Source: Masumi Mitsui Collection, Nikkei National Museum, 2014.10.1.10


During the First World War, Japanese Canadians join the military to fight for Canada. These soldiers and all Canadian military serving overseas can vote in the 1917 federal election.


Black and white photograph of Prime Minister Robert Borden, in profile.
Source: William James Topley, Library and Archives Canada, PA-028129


Prime Minister Robert Borden’s government passes a new federal election law. It states that a person cannot vote federally if they are not allowed to vote provincially due to their race. This means that Japanese Canadians in BC are again denied the right to vote federally as well as provincially.

Japanese Canadians living in other provinces have the right to vote, but there are very few of them outside BC.


 A black and white photograph of a group of four Japanese men and women, standing on the steps of Parliament.  
Source: Isami (Sam) Okamoto Collection, Nikkei National Museum, 2000.


The Japanese Canadian Citizens League sends a delegation to the House of Commons to request the right to vote. Prime Minister Mackenzie King says he had not known they wanted to vote.

They are allowed to speak before a special committee, but do not succeed in getting the federal vote for Japanese Canadians.


A black and white photograph showing many people of all ages being loaded into the back of a truck, with their luggage. Many others wait in line behind a rope barrier.
Source: Tak Toyota, Library and Archives Canada, C-046350


After Japan attacks Pearl Harbor in the Second World War, Canada declares war with Japan. Japanese Canadians are seen as a security threat, and racism gets worse. Twelve weeks later, the Government of Canada orders all Japanese Canadians to be moved from the BC coast and confined in internment camps.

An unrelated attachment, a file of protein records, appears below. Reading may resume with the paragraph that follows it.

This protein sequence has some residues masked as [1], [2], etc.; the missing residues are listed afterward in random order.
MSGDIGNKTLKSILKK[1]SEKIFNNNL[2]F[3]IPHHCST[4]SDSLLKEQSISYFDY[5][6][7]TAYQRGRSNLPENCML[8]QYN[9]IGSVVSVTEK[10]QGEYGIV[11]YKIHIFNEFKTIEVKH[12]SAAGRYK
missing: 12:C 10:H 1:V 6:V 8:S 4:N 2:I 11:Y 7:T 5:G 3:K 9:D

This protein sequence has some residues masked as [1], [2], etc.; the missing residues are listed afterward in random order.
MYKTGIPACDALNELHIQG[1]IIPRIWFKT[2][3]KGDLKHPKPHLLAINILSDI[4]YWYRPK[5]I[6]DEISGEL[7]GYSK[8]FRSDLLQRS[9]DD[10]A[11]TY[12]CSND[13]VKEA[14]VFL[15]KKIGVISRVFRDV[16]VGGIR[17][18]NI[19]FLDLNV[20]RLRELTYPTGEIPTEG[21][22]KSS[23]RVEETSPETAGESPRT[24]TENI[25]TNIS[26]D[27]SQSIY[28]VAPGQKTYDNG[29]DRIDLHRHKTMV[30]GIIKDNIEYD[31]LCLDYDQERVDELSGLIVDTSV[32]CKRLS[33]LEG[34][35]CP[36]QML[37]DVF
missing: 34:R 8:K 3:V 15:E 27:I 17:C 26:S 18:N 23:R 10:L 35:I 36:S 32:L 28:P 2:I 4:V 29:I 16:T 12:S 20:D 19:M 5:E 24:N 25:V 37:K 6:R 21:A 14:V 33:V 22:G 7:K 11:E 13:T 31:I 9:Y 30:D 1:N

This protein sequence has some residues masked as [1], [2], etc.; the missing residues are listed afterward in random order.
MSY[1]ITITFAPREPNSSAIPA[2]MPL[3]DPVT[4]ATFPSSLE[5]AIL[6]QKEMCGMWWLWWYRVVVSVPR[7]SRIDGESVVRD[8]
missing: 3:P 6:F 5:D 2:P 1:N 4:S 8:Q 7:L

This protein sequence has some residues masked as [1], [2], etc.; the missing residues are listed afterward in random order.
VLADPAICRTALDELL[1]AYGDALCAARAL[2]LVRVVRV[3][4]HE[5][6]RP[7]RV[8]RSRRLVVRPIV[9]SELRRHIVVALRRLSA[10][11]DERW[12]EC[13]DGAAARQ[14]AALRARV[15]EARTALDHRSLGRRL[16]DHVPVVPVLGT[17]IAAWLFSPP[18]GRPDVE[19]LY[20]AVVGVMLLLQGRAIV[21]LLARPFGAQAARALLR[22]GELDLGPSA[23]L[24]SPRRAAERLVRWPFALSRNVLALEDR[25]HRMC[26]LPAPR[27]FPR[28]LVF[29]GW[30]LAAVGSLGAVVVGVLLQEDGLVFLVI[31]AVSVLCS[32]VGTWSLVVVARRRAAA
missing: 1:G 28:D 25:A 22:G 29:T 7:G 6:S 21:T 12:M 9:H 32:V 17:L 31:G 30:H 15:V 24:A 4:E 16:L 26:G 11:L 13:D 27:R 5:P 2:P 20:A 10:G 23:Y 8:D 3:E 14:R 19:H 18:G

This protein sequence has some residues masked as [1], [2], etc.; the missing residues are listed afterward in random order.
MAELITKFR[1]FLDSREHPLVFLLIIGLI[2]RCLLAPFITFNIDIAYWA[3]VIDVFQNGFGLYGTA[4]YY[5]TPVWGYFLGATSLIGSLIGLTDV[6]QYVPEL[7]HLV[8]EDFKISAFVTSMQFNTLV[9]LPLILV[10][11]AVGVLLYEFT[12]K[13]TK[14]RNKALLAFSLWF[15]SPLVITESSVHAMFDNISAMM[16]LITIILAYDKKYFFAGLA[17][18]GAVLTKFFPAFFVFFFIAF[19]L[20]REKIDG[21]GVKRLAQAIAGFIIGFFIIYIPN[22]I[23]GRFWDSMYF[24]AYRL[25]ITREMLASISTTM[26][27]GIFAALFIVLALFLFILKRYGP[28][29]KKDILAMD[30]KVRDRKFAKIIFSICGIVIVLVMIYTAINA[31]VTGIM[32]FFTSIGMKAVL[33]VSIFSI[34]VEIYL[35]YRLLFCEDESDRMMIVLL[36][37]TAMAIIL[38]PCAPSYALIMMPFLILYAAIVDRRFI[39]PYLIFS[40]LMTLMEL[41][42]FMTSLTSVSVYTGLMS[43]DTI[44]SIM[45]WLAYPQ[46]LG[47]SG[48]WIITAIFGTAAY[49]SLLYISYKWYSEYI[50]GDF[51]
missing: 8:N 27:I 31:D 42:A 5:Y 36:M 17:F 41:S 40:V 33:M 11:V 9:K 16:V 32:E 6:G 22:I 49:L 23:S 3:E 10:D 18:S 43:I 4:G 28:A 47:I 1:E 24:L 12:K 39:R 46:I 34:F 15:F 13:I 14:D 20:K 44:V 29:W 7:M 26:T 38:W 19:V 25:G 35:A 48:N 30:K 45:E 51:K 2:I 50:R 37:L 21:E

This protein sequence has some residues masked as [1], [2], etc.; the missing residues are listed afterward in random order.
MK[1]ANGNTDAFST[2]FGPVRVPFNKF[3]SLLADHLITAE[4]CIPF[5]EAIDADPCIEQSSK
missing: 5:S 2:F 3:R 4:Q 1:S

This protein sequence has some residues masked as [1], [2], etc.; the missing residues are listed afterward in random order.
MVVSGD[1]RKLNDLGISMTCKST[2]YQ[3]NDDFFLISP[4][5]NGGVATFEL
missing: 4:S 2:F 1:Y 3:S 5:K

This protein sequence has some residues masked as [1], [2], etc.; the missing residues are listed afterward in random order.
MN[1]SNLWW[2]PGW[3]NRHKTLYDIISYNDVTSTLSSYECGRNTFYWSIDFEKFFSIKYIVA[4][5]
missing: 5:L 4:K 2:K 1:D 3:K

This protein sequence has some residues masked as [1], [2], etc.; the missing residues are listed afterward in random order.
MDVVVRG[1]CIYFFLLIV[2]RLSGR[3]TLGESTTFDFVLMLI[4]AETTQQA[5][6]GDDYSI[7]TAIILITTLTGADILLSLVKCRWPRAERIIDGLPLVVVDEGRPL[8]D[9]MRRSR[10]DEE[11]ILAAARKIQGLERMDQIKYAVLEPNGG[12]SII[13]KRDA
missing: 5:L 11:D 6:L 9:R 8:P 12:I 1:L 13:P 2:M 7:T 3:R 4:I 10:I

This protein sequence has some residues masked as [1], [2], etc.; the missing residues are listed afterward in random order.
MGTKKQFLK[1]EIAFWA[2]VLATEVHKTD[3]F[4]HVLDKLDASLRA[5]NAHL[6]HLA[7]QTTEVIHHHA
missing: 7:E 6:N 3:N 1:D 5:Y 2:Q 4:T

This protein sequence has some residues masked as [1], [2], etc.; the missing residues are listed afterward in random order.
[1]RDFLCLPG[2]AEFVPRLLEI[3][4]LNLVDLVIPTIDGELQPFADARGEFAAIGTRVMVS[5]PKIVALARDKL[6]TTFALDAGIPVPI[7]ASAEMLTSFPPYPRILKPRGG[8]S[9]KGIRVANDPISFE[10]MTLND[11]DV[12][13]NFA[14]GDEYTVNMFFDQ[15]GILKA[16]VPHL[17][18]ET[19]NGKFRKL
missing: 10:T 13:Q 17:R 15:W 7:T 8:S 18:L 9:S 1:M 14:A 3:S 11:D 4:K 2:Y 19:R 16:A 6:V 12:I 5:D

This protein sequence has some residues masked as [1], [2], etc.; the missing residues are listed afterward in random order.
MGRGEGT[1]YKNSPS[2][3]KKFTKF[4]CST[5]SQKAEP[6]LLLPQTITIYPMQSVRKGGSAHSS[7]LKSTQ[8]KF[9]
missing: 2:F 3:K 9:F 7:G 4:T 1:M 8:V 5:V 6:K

An illustrated poster depicting a map of Canada surrounded by a Japanese and German soldier on either side, with threatening expressions on their faces. The text reads: “They menace Canada on both coasts. Come on Canada! Get ready to buy the new Victory Bonds!”
Source: Library and Archives Canada, e010695747-v8


Canada is still at war with Japan. Parliament changes the elections law so that Japanese Canadians who have been moved from British Columbia are not allowed to vote federally, no matter where they live now.


Photograph of a Japanese woman casting her ballot in a polling station.
Source: Canadian Centennial Collection, Nikkei National Museum, 2010.


After the Second World War ends, Parliament gives Japanese Canadians the right to vote in federal elections again.


 Prime Minister Brian Mulroney signs an official document. The Canadian government formally apologizes to Japanese Canadians for denying them their civil and democratic rights.
Source: The Canadian Press / Ron Poling


The Canadian government formally apologizes to Japanese Canadians for denying them their civil and democratic rights. Here Prime Minister Brian Mulroney signs the apology while Art Miki, President of the National Association of Japanese Canadians, looks on.